Five more days to ROOTS Week
At least I do have the respite of the subsidy I got to attend ROOTS Week and spend four liberating days in Kassi-heaven, among artists and activists, filled with life and passion and inspiration, enflamed with courage and belief that there are people who can help create change.
But when it’s over I will come back here, so far away from any kind of atmosphere like that, in which I’d love to live forever.
And then it will be ticking down the days to the imminent hearing on which my survival hangs.
Get me out of here
I’m afraid that I won’t get out of here. No one can reassure me that I will; there’s no guarantee even with the best possible outcome. I worry that even if I somehow get the means to get out of here that I’ve been so crushed and crippled by this lengthy stuckness and a history of captivity that I will be unable to logistically and physically get out of here. It’s an extremely unlikely future, requiring much money and arranging a place to go, which is not guaranteed by any means.
This personal hell has been getting more and more intolerable to live in by the day. There is no medication or coping skill that can overcome or keep me distracted from the AAAAAAAAAAAAAAAAAAAAA that is all around me. This is Trigger Hell. Every day I live in fear of losing foodstamps or something happening to my car or computer or the RV, or some other financial disaster that is greater than the money I have left to live on that dwindles away.
No little band-aid of an activity, DBT coping skill, pill, expression of my feelings, or even the blessed four days at ROOTS week will solve this problematic situation. Not even a companion animal would be enough on its own anymore. Nor will any income that is insufficient to get me out of here for good.
Even staying shut up in my nest I made isn’t enough anymore. I can’t shut out the overwhelming reality that steamrolls over me every single day. It hurts to be stuck here. It hurts so bad I can’t take it anymore. I’ve taken way too many words to get to the core truth which is that: it hurts so bad I can’t take it anymore.
And I have no better choices. I have nowhere better to go. It would take a miracle, and my life has been long on nightmares and short on miracles.
What do I need?
I need a guaranteed place to live, alone, somewhere warmer, safe, with services I need all reasonable drives from home. I need enough income to cover this and my basic needs (and a buffer for emergencies would be nice). I need all this to not depend on another person or on something I’m not able to do or sustain (like a job).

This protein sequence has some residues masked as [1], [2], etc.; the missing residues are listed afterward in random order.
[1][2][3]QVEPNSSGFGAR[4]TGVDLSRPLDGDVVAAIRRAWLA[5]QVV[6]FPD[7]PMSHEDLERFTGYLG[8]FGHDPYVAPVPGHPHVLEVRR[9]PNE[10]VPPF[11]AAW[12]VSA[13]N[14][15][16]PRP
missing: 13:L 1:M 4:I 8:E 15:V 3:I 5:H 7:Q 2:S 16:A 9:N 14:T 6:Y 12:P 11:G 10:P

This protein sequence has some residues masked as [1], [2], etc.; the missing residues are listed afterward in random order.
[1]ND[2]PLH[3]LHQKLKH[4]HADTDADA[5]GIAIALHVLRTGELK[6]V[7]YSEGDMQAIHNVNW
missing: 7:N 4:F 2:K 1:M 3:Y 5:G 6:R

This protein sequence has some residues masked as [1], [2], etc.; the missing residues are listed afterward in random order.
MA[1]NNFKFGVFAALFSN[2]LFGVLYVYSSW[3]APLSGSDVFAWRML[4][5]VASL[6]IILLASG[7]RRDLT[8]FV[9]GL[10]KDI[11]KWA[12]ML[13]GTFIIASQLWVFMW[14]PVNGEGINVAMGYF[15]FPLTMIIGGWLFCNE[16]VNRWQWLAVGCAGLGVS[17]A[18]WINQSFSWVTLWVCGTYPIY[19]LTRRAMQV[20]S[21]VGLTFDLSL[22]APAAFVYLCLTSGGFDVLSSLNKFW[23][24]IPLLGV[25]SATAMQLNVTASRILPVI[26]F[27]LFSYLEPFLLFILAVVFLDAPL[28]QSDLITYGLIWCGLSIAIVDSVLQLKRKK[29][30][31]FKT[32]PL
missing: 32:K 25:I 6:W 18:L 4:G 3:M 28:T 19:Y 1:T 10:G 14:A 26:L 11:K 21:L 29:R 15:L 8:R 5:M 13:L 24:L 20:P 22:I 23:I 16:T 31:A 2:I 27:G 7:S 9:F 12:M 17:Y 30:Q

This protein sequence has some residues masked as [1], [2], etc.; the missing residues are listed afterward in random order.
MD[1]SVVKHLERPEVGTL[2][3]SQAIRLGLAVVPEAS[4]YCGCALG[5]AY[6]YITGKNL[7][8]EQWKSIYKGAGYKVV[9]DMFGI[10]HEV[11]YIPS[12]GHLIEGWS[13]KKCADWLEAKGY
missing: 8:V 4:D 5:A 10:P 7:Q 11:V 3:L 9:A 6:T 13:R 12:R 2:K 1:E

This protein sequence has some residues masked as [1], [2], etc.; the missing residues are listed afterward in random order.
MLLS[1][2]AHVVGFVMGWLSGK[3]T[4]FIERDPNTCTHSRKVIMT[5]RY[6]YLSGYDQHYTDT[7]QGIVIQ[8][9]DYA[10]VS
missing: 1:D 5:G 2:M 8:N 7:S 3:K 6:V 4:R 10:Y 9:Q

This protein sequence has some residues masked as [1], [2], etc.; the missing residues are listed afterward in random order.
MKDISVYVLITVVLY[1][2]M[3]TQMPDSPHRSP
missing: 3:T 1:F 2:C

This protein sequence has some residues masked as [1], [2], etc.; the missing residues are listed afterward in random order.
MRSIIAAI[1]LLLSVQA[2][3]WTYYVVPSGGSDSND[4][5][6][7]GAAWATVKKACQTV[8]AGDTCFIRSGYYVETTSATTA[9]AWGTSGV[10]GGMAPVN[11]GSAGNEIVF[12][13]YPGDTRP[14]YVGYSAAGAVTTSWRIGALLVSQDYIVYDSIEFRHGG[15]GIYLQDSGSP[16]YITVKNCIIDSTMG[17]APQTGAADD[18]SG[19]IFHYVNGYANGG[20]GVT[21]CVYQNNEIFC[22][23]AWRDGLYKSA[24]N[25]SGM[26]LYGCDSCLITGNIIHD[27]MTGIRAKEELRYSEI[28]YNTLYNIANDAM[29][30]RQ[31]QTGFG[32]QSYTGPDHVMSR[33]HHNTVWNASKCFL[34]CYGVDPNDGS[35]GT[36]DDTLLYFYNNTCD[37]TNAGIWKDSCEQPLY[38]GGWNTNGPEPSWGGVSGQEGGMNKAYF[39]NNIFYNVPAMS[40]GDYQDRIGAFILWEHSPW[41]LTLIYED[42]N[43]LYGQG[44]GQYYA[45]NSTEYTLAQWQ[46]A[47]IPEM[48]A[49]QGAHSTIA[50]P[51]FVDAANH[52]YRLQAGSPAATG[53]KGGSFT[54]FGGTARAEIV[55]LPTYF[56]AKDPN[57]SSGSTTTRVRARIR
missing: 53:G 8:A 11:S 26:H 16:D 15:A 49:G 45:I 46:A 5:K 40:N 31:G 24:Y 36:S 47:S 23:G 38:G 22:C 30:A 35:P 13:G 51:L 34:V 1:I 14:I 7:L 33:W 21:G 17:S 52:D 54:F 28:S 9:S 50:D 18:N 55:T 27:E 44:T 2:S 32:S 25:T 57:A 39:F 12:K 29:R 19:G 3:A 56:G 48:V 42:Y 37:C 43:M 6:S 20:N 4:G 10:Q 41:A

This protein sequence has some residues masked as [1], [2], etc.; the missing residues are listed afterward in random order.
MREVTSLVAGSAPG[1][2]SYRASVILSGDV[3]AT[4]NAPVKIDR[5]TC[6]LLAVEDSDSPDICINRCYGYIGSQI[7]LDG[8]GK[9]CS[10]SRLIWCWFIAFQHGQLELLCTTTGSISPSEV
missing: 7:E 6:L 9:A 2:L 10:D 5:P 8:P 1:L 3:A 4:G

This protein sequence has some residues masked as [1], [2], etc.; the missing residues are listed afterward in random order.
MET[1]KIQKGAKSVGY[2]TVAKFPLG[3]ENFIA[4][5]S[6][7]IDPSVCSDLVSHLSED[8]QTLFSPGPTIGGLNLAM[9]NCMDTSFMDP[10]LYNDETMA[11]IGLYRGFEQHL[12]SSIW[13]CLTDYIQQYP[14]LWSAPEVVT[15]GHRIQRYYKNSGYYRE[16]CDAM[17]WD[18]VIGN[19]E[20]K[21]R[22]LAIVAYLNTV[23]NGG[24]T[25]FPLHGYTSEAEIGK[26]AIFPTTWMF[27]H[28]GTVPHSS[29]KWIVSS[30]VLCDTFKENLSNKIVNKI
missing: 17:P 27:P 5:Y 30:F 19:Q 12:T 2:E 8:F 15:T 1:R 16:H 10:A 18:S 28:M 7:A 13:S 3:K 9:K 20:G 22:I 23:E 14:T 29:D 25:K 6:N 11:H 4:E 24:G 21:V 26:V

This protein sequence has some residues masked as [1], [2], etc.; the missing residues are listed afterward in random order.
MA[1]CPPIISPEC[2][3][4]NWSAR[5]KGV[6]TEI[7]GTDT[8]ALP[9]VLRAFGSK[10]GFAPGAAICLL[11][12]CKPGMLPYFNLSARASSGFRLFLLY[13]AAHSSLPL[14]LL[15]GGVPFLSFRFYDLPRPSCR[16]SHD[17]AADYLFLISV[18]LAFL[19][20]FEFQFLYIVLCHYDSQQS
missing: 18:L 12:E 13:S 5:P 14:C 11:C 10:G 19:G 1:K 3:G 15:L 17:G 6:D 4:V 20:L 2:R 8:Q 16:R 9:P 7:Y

Well, if wishes were fishes, beggars would ride.
Through the Orange County Rape Crisis Center I’ve gotten involved in two programs to use visual art to express, specifically related to rape and other forms of sexual violence, and survivorship. And one’s self, which can be violated and damaged by trauma.
The first was a one-day map-making workshop, partnered with the excellent organization Hidden Voices. I only wish this one could have gone on longer and that I could have had days to look at the map art books they had there.
To paraphrase Steve Jobs from his 2005 Standford commencement address, relevance appears only in retrospect. Wherever I am at any given time, the shape of my story changes based on where I am and what I'm learning. What is true may only be true for right now, and whatever I learn and experience tomorrow can make a profound switch in the story. In Terry Pratchett’s book ‘The Truth,’ the editor of the Discworld’s first newspaper is dismayed to learn that his painstaking investigative journalism and word work is pulped each day to make the next day’s toilet paper. And that the press, the hungry press, must always be fed, for news is only news when it’s new.
In an ongoing arts-based support group we’re doing new pieces continually. I’ve learned two vital things already. The first I already knew, but was driven home for me once more: the best, most galvanizing and inspiring way for me to learn (and also create) is to be among others who are doing the same thing, without instruction, just doing it.
The second thing was that my favorite things I create are revelatory, transformative, or both. And I wonder if it can be one without the other; I as an artist am changed by the act of looking back at what I created.
We did masks, the outside showing what we looked like to the world and the inside expressing our own inner worlds. A very powerful concept, one Hidden Voices also did a version of with a show using cigar boxes instead of masks. I realized the brilliance of the boxes because it tapped humans innate curiosity drive, and to physically participate in a piece of art, in the revealing of the secret, would make it more personal to the observer, would make it touch much deeper.
Depicting my inside didn’t hold much surprises. I spend most of my time in my rich inner world, it’s free, it’s an excessively tended and fed garden, and it’s where I’ve escaped to all my life.
Depicting my outside I did first, wanting to get the hard part out of the way. I’ve had a lot of things said to me
about my appearance and my outside. And the only good things later turned out to be a worm on a hook to lure me, but that’s another post for another time. Since both pride and self-effacing humor (with a strong presence of self-esteem) are goals of mine I also wanted to really start to acknowledge and own those insecurities. Yet when I looked at it again later a different part of it leaped out of me and I nearly burst into tears right there. Because I hadn’t realized it until I saw it.